Feature

Growing opportunity: Colombian fruit firm looks beyond war with some help from Canada

For Lucero Martinez and dozens of other women who've been victimized by Colombia's half-century-long guerrilla war, the production line at Fruandes has become a place of second chances — thanks in part to Canadian investment and appetites.

With peace deal approved, victims of Colombia's 50-year war work to start over

(Chris Corday/CBC)
On the production line at the Fruandes fruit processing plant in southern Bogota, the sound of pineapples being stripped and cored on metal tables is so loud you need earplugs to visit.

Lucero Martinez, originally from Colombia's Choco province on the Pacific coast, is one of more than a dozen women clad in white protective suits doing the sweet-smelling work.

"For me, it's been a marvellous experience. I wouldn't have everything I have right now," she said of her eight years peeling and chopping mangos, pineapples, bananas and other tropical fruits at the factory.
(Chris Corday/CBC)

For Martinez and dozens of other women who've been victimized by Colombia's half-century-long guerrilla war, the production line at Fruandes has become a place of second chances — thanks in part to Canadian investment and appetites.

All of the fruit — 40 tonnes a day — that's cut up and dried here gets packaged and shipped overseas.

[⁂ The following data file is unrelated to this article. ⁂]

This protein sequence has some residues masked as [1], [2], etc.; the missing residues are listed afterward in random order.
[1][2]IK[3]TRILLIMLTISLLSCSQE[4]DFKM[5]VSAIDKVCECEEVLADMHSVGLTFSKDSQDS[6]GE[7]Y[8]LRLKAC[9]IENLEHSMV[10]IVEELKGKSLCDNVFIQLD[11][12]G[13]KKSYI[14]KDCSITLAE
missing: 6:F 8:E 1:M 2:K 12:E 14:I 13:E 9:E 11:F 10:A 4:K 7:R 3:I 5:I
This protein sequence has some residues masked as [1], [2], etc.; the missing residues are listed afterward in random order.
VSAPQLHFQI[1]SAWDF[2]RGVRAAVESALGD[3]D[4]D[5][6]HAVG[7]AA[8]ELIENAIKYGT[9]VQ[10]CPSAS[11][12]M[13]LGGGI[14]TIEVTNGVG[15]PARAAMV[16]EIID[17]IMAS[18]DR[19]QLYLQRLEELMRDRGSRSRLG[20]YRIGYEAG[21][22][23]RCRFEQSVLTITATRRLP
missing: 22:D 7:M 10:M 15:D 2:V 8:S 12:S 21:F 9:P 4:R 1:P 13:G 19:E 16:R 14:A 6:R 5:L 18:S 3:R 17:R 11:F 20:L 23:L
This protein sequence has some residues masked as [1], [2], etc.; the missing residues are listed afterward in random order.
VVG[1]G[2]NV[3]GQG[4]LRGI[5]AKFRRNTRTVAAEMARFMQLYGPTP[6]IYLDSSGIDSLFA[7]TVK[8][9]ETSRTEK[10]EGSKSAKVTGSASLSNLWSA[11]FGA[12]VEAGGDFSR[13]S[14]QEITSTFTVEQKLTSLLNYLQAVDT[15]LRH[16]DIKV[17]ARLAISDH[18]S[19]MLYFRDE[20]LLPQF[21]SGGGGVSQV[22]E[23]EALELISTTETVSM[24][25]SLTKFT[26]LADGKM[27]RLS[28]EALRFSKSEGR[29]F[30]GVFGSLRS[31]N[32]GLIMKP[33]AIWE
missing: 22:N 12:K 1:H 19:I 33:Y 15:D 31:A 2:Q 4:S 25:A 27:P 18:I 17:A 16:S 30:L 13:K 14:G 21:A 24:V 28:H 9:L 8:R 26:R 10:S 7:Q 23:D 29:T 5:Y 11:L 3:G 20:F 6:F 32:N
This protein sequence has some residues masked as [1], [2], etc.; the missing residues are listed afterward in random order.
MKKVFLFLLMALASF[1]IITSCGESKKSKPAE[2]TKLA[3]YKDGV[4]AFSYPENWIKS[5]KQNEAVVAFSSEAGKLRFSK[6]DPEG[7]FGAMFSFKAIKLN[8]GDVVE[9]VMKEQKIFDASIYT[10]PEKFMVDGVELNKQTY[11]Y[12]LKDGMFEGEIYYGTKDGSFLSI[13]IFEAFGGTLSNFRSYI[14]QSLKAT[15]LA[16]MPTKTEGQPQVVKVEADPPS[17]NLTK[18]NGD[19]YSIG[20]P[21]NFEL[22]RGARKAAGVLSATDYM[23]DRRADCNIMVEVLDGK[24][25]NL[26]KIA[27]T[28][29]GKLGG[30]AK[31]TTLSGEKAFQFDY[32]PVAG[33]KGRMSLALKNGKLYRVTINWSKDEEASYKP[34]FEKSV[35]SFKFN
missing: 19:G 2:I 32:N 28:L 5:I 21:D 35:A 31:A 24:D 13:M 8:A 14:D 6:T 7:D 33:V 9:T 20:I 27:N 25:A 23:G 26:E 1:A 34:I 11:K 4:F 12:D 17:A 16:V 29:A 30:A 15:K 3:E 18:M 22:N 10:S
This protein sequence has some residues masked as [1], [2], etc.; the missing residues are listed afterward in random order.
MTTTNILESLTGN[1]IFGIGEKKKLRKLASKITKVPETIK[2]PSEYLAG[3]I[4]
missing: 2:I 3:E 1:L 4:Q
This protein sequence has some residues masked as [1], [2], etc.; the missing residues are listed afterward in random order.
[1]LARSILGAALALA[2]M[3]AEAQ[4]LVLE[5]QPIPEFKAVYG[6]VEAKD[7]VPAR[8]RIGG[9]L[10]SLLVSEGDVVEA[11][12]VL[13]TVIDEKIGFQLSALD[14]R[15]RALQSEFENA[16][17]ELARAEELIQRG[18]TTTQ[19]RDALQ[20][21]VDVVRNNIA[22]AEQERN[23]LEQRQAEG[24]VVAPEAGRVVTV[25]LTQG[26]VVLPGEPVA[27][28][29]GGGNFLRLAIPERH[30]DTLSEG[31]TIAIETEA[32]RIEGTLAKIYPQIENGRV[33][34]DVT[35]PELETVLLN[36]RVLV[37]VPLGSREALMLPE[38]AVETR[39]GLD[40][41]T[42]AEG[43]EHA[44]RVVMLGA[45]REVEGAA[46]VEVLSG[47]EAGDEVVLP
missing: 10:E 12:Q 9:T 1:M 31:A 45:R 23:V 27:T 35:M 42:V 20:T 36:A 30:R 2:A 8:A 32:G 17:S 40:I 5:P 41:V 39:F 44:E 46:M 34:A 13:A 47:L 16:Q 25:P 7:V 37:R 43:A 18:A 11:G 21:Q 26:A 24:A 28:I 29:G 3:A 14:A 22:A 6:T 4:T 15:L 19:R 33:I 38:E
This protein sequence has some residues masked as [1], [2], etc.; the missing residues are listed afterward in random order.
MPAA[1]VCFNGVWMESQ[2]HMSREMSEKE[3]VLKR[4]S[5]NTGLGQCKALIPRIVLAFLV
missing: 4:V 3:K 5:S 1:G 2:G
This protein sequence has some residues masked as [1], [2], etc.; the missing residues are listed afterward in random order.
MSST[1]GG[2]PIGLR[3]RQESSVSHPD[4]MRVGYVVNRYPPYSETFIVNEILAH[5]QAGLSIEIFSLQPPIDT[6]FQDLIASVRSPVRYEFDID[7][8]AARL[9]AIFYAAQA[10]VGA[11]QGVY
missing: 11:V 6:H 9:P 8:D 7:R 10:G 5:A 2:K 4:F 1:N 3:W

More than half of Fruandes' market is in Canada and one of its key partnerships is with Victoria importer Level Ground Trading, whose products can be found at stores like Whole Foods.

Level Ground was one of the initial investors in Fruandes, and decided to do business in Colombia in part to provide jobs for some of those most affected by the conflict.
(Chris Corday/CBC)

Colombia's Senate and Congress recently approved a controversial peace deal negotiated with FARC rebels, formally ending the longest-running war in the Western Hemisphere that killed an estimated 250,000 people and uprooted more than five million others from their homes.

Fruandes started production 14 years ago — in the middle of one of the conflict's most violent phases — with the goal of trying to buy fruit from poor rural farmers to help lift them out of poverty.
(Chris Corday/CBC)

"The civil war started in the countryside," said Jennifer Gonzales, the company's social development manager.

"There was no presence of the government and the farmers didn't have any opportunities, so now we engage them in our business."
(Chris Corday/CBC)

The factory has hired 43 women, all of whom were uprooted from their rural homes because of the conflict.

Lucero Martinez, a 39-year-old single mother to seven children, and now a grandmother, is hopeful her work at the plant will help her kids find a better future.

(Chris Corday/CBC)
Most of the workers, including Martinez, come from small villages and lacked the kind of advanced skills and training to help them secure work in the city.

"Women are very vulnerable because of the violence," Gonzales said.  

"We want to give them the chance to get a formal job, to have a more stable life."

Martinez and her Fruandes colleague Sureya Morillo live in a Bogota slum called Cazuka, home to more than 60,000 people.